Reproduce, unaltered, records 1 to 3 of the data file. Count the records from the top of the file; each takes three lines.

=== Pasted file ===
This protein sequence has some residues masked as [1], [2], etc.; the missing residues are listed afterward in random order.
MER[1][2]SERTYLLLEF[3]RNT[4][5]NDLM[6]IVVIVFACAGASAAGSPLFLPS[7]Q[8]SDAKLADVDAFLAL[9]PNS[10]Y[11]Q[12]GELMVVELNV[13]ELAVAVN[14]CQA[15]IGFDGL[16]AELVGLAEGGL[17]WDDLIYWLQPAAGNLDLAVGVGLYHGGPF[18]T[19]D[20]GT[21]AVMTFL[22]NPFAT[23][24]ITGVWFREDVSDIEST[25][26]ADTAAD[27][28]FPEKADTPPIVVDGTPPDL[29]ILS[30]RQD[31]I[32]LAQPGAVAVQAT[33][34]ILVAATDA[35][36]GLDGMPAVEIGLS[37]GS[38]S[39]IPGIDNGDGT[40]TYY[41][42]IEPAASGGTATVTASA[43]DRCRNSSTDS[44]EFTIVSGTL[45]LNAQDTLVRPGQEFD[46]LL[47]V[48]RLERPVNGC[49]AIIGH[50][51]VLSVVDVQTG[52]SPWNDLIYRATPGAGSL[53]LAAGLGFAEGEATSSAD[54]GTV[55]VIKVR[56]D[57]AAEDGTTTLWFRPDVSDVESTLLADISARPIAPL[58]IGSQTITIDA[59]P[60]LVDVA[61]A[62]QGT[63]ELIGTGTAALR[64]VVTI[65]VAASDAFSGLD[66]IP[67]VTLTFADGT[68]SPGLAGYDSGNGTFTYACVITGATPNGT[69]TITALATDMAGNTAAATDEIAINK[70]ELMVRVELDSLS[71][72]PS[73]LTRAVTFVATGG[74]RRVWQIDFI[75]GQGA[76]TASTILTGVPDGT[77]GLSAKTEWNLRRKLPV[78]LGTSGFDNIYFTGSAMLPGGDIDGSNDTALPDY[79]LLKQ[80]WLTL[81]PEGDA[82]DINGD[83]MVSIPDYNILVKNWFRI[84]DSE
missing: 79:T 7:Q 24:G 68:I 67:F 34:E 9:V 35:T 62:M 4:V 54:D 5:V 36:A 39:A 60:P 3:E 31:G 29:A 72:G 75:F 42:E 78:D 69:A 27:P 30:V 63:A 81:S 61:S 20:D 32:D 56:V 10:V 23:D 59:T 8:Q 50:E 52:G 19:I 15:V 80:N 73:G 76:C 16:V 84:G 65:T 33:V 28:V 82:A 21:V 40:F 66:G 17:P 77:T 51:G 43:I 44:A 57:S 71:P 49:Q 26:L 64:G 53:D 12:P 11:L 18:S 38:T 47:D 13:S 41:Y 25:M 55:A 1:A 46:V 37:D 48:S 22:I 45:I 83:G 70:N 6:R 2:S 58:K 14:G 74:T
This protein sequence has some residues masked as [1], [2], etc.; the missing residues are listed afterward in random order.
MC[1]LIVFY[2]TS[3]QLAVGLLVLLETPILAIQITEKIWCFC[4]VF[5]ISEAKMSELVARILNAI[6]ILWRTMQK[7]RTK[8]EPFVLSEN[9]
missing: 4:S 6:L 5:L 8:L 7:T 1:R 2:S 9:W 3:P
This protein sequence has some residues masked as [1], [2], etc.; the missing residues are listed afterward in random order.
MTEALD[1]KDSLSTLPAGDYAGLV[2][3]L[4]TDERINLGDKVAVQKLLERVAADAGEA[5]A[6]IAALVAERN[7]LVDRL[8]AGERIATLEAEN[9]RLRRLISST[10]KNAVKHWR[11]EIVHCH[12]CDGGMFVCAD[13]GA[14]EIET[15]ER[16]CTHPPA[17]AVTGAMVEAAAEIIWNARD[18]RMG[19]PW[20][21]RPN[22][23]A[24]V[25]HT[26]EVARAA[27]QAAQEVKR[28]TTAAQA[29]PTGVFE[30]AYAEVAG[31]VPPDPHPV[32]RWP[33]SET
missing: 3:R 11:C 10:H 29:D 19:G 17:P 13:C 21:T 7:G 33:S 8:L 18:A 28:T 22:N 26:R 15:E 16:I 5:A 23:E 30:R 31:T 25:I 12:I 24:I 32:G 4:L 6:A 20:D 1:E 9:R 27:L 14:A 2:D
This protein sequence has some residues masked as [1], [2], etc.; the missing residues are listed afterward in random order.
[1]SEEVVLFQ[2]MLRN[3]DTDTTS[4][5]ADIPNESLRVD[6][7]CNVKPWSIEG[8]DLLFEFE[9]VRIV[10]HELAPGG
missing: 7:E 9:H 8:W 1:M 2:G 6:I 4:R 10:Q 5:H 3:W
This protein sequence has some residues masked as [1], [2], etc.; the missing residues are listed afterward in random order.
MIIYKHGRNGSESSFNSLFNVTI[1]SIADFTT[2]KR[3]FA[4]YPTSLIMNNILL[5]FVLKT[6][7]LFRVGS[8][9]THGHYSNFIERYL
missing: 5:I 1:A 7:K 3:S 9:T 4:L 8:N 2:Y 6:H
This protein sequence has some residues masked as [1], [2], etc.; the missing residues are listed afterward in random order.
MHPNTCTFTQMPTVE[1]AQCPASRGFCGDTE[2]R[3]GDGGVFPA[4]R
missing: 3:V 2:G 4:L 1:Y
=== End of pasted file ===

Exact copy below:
This protein sequence has some residues masked as [1], [2], etc.; the missing residues are listed afterward in random order.
MER[1][2]SERTYLLLEF[3]RNT[4][5]NDLM[6]IVVIVFACAGASAAGSPLFLPS[7]Q[8]SDAKLADVDAFLAL[9]PNS[10]Y[11]Q[12]GELMVVELNV[13]ELAVAVN[14]CQA[15]IGFDGL[16]AELVGLAEGGL[17]WDDLIYWLQPAAGNLDLAVGVGLYHGGPF[18]T[19]D[20]GT[21]AVMTFL[22]NPFAT[23][24]ITGVWFREDVSDIEST[25][26]ADTAAD[27][28]FPEKADTPPIVVDGTPPDL[29]ILS[30]RQD[31]I[32]LAQPGAVAVQAT[33][34]ILVAATDA[35][36]GLDGMPAVEIGLS[37]GS[38]S[39]IPGIDNGDGT[40]TYY[41][42]IEPAASGGTATVTASA[43]DRCRNSSTDS[44]EFTIVSGTL[45]LNAQDTLVRPGQEFD[46]LL[47]V[48]RLERPVNGC[49]AIIGH[50][51]VLSVVDVQTG[52]SPWNDLIYRATPGAGSL[53]LAAGLGFAEGEATSSAD[54]GTV[55]VIKVR[56]D[57]AAEDGTTTLWFRPDVSDVESTLLADISARPIAPL[58]IGSQTITIDA[59]P[60]LVDVA[61]A[62]QGT[63]ELIGTGTAALR[64]VVTI[65]VAASDAFSGLD[66]IP[67]VTLTFADGT[68]SPGLAGYDSGNGTFTYACVITGATPNGT[69]TITALATDMAGNTAAATDEIAINK[70]ELMVRVELDSLS[71][72]PS[73]LTRAVTFVATGG[74]RRVWQIDFI[75]GQGA[76]TASTILTGVPDGT[77]GLSAKTEWNLRRKLPV[78]LGTSGFDNIYFTGSAMLPGGDIDGSNDTALPDY[79]LLKQ[80]WLTL[81]PEGDA[82]DINGD[83]MVSIPDYNILVKNWFRI[84]DSE
missing: 79:T 7:Q 24:G 68:I 67:F 34:E 9:V 35:T 62:M 4:V 54:D 5:V 36:A 39:A 60:P 3:E 31:G 29:A 72:G 75:F 42:E 78:D 69:A 27:P 30:V 63:A 81:S 61:S 20:D 32:D 56:V 10:V 23:D 59:T 8:Q 50:E 52:G 19:I 15:V 80:N 73:G 76:C 16:V 84:G 65:T 33:V 28:V 82:A 21:V 40:F 66:G 17:P 77:T 51:G 43:I 44:A 57:S 71:P 49:Q 26:L 64:G 53:D 12:P 11:L 18:S 38:T 47:D 13:S 41:Y 25:M 55:A 1:A 46:V 37:D 48:S 22:I 45:I 83:G 70:N 6:R 2:S 58:K 14:G 74:T
This protein sequence has some residues masked as [1], [2], etc.; the missing residues are listed afterward in random order.
MC[1]LIVFY[2]TS[3]QLAVGLLVLLETPILAIQITEKIWCFC[4]VF[5]ISEAKMSELVARILNAI[6]ILWRTMQK[7]RTK[8]EPFVLSEN[9]
missing: 4:S 6:L 5:L 8:L 7:T 1:R 2:S 9:W 3:P
This protein sequence has some residues masked as [1], [2], etc.; the missing residues are listed afterward in random order.
MTEALD[1]KDSLSTLPAGDYAGLV[2][3]L[4]TDERINLGDKVAVQKLLERVAADAGEA[5]A[6]IAALVAERN[7]LVDRL[8]AGERIATLEAEN[9]RLRRLISST[10]KNAVKHWR[11]EIVHCH[12]CDGGMFVCAD[13]GA[14]EIET[15]ER[16]CTHPPA[17]AVTGAMVEAAAEIIWNARD[18]RMG[19]PW[20][21]RPN[22][23]A[24]V[25]HT[26]EVARAA[27]QAAQEVKR[28]TTAAQA[29]PTGVFE[30]AYAEVAG[31]VPPDPHPV[32]RWP[33]SET
missing: 3:R 11:C 10:H 29:D 19:G 17:P 13:C 21:T 7:G 33:S 8:L 18:A 28:T 22:N 26:R 15:E 16:I 5:A 23:E 30:R 31:T 25:I 12:I 24:I 32:G 4:L 6:A 20:D 1:E 9:R 27:L 14:A 2:D